One of the CNURA Government's key policy initiatives, the Political Integrity Bill, will be sabotaged from within the Government itself, reveals a government insider.

The insider revealed to the National Express Newspaper that moves by the Government caucus to postpone introduction of the Bill in Parliament until September for "wider consultations" is a cover up for the true motives of some members within the ruling CNURA government.

According to the insider, negotiation has been in place for some time now within the government ranks to defeat the Bill if tabled in Parliament.

"The real motive is not because of lack of consultations but an underground move spearheaded within the Government Caucus to defeat the bill if it is brought before Parliament," the Government insider told the National Express.

The insider said the "rebels" come from two main camps: those who prefer the "loose system" within Parliament to give room for easy money, and those who want to be Prime Minister.

"The system, once in place, stipulates that only political party leaders contest the election of the Prime Minister."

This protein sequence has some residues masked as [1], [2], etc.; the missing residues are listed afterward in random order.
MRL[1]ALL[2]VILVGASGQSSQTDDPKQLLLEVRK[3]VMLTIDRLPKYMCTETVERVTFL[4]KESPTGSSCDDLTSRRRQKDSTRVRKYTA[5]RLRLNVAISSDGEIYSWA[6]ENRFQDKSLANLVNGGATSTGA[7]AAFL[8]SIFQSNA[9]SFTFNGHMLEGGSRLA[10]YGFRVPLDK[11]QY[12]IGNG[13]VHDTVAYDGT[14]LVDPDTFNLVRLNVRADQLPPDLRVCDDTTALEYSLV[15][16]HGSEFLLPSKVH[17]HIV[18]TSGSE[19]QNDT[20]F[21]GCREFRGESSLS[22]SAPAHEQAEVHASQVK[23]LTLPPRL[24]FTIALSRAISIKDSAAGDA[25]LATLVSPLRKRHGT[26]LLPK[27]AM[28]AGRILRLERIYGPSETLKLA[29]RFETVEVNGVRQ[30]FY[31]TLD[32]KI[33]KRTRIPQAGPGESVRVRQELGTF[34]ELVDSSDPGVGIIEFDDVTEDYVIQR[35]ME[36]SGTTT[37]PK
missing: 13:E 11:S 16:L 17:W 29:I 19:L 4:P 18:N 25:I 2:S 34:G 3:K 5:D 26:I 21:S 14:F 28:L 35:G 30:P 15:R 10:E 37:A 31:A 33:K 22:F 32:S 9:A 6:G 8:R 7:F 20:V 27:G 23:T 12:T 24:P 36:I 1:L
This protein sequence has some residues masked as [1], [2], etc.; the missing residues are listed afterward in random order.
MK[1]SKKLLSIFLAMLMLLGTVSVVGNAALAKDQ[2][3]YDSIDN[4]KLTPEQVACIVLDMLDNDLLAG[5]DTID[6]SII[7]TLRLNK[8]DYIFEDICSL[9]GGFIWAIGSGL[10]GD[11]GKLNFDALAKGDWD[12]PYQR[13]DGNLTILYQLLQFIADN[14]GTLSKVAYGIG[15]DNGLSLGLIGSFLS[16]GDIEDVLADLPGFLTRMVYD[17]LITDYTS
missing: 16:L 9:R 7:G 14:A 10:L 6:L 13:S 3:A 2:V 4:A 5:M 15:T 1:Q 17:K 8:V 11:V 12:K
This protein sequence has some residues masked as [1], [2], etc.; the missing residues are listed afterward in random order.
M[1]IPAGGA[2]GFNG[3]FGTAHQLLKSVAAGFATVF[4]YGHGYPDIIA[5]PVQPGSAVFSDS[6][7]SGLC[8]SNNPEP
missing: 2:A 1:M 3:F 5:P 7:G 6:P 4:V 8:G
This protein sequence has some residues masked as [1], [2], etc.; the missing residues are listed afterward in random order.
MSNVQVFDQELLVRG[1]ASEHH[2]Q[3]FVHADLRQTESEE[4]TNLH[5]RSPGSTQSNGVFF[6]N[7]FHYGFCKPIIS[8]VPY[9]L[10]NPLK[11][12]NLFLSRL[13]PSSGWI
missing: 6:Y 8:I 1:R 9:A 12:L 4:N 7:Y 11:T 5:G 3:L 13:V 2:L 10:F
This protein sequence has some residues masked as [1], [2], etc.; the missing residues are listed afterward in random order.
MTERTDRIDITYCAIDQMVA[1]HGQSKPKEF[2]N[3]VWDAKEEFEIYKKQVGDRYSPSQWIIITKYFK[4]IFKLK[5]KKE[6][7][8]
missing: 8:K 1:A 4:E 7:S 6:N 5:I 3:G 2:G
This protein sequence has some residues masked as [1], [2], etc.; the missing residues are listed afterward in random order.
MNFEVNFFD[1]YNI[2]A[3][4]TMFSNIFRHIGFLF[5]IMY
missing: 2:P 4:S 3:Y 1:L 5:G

The Special Secretary to the Prime Minister, John Keniapisia, confirmed this while at the same time adding that he is aware of some MPs, including Government ministers and the Caucus, working on plans to maintain the status quo in Solomon Islands politics.

Mr. Keniapisia said that he is aware that some MPs, including Ministers and the Government Caucus, have been negotiating with each other on how to defeat the integrity Bill if it is introduced in Parliament.

"Such action is uncalled for because the Bill has already been approved at the Cabinet level and reasons for rejecting the bill is extremely absurd. This is because the people of Solomon Islands want to see a radical change and there must be a strong political party system in the country from now on."

Mr. Keniapisia said that the Bill will not be tabled in the current sitting of Parliament to allow the Government to do more research until September when Parliament resumes.

The current meeting will not end this month, but adjourned until September to allow Parliament to undertake some research on the subject before it is re-submitted to Parliament.

A one-day seminar will be conducted purposely to gather views from members of the public on the proposed Political Integrity Bill.

Mr. Keniapisia said a draft copy of the bill will be sent overseas for comments from those who have "sound experience on political party system".

"Commentators from the Australian National University (ANU), Vanuatu, Papua New Guinea, and the University of the South Pacific in Fiji will be given the opportunity to express their views on the Government draft."

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